Video: Raytheon Engineers Develop New Infrared-Acoustic Sensor to Stop RPGs & ATGMs
By Kris Osborn - Warrior Maven
(Washington D.C.) Traveling at supersonic speeds, a bullet exiting a gun barrel generates acoustic “shock waves” propagating through the air from the tip of the projectile, producing a sound “signature” which can be detected by specially engineered sensors, according to Raytheon BBN engineers.
This technical process, simply put, saves lives…. as it enables soldiers to instantly know the exact location of incoming enemy small arms fire, offering an opportunity for a precise and lethal counterattack amid high-intensity combat. A technology which does this, made by a Raytheon subsidiary called BBN, already exists and has been deployed with U.S. Army soldiers. It's called Boomerang, and a set of six different sensors can instantly find the source of incoming bullets from moving vehicles and stationary locations.
“The way a shock wave works is it generates and propagates at the speed of sound. While the bullet is moving, a stream of waves comes off the tip of the bullet that propagates through the air. From six sensors I can locate exactly where it came from,” Brad Tousley, President at Raytheon BBN, told Warrior in an interview.
The Next Frontier...What about tracking anti-tank missiles and RPGs?
What if this kind of technical application could be used to track the source of even larger, more dangerous enemy attacks from RPGs and even anti-tank missiles? Taking the success of Boomerang to the next step to accomplish this is now the focus of Raytheon BBN to advance the mission functionality of source detection sensing.
The concept, now underway and being demonstrated by Raytheon BBN, is to engineer a multi-mode sensor able to synthesize acoustic detection with infrared detection to precisely identify the sound and heat signature of various forms of hostile fire such as attacking anti-tank missiles and RPGs. RPGs and anti-tank weapons naturally generate a larger heat signal than small arms fire, and some of them operate at very long ranges….much farther than small arms fire in some instances. Merging acoustic and infrared detection, therefore, could compare or analyze an acoustic signature in relation to a heat emission to offer new levels of precision tracking.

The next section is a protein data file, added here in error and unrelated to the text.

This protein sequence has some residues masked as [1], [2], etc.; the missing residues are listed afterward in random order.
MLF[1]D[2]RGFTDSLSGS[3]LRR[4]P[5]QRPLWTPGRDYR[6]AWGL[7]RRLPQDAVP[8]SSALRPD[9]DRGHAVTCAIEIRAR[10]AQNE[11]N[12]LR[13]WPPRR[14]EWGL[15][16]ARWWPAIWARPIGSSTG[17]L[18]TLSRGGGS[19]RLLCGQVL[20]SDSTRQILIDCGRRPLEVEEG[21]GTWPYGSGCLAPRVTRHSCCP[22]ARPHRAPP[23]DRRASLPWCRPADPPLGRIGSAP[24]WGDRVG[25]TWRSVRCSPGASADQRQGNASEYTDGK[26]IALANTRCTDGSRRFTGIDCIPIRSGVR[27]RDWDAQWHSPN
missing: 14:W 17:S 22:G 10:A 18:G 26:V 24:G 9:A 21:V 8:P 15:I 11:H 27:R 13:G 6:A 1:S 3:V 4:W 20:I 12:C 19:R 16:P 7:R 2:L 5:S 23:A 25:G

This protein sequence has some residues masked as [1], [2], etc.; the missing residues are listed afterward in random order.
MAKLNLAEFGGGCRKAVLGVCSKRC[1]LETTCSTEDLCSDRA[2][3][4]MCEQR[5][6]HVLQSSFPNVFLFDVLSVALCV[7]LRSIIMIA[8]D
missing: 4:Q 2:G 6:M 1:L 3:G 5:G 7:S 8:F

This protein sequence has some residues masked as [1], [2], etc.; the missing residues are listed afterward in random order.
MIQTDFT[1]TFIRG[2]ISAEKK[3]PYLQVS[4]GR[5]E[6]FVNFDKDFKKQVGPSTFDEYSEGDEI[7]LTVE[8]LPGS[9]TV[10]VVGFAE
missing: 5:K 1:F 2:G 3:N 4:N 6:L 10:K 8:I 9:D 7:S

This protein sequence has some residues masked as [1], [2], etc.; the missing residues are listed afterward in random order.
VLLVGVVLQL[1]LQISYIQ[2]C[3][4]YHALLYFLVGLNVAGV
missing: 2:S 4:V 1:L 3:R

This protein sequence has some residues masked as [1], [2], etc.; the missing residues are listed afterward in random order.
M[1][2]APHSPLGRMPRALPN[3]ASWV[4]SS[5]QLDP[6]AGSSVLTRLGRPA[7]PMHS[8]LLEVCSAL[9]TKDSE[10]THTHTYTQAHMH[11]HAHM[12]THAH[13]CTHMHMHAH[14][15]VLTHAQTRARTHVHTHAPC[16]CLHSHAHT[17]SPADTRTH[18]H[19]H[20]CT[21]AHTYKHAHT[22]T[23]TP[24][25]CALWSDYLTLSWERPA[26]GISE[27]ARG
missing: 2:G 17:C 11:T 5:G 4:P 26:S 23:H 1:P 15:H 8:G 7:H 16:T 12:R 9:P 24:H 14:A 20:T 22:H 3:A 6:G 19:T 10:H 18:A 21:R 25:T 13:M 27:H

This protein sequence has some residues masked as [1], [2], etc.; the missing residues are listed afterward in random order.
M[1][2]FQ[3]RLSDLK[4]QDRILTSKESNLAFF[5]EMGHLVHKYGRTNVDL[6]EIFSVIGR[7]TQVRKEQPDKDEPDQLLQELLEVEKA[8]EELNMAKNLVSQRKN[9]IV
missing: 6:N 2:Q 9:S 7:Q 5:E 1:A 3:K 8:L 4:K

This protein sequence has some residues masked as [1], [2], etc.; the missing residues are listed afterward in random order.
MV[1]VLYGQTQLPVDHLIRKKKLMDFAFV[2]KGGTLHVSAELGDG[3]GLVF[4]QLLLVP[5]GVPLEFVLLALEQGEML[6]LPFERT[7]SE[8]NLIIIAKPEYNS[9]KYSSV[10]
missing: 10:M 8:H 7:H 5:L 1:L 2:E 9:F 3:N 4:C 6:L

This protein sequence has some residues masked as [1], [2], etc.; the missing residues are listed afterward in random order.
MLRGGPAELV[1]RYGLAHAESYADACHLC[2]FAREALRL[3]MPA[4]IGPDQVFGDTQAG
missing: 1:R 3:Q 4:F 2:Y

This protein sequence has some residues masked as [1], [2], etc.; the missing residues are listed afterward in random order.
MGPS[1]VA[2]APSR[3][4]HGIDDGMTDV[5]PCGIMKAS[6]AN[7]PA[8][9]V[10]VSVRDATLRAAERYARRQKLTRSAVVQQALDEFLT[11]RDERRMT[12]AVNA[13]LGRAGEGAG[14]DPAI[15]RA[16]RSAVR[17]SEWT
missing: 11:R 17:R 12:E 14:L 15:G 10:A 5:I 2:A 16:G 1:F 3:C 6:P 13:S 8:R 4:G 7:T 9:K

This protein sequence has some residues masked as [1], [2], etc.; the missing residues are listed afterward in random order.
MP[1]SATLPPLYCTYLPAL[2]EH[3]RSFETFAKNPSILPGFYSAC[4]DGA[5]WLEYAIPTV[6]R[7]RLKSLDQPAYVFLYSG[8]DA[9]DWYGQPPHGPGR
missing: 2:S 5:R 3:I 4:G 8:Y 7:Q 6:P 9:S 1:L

“Some in the market are focused on acoustics only and others do infrared. We are doing R&D to integrate our infrared technology with acoustic sensing,” Tousley said.
Merging, analyzing and organizing otherwise disparate pools or streams of sensor data, such as those generated by infrared or acoustic sensors, aligns in a seemingly optimal way with ongoing AI and Machine Learning applications.
“Almost everything we are doing is being threaded with AI and ML to make our current systems even better,” Tousley explained.
Advanced, AI-enabled algorithms can now, in near real time, discern multiple streams of sensor data, feed them into a vast database and instantly perform analyses, answer questions and generate possible solutions. Perhaps an infrared signature offers higher fidelity in a particular kind of attack? Better yet, perhaps renderings from a series of small acoustic sensors can combine with infrared signals to bring unprecedented levels of precision to a long-range incoming missile attack from miles away? What if an attacking round fires from a weapon which generates a heat signature much larger and more distinct than an acoustic signal? Or, a weapon might also be engineered with some kind of advanced IR suppressor and, by contrast, only generate a detectable acoustic signature? If an attacking weapon generates both, and the data is synergized, then perhaps detection can reach previously unavailable levels of precision.
Analysis can only be as effective as the database it operates with or draws from, a circumstance which explains why AI-empowered information systems can perform procedural searching and data-mining functions in seconds. All of this can be done by bouncing new, arriving information off of or against a seemingly limitless data repository. Not only that, but the computers can draw upon previous scenarios and analyze a number of otherwise disconnected, yet highly relevant variables in relation to one another such as wind speed, terrain, climate or the trajectory of an incoming projectile. This is where Machine Learning can bring new dimensions, as it involves a technical effort to perform near real-time analytics upon newly arriving, yet previously unrecognized information. Advanced algorithms can quickly integrate, analyze and help identify new details with the aim of placing them in context for presentation to a human decision-maker.
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Kris Osborn is the new Defense Editor for the National Interest. Osborn previously served at the Pentagon as a Highly Qualified Expert with the Office of the Assistant Secretary of the Army—Acquisition, Logistics& Technology. Osborn has also worked as an anchor and on-air military specialist at national TV networks. He has appeared as a guest military expert on Fox News, MSNBC, The Military Channel, and The History Channel. He also has a Masters Degree in Comparative Literature from Columbia University.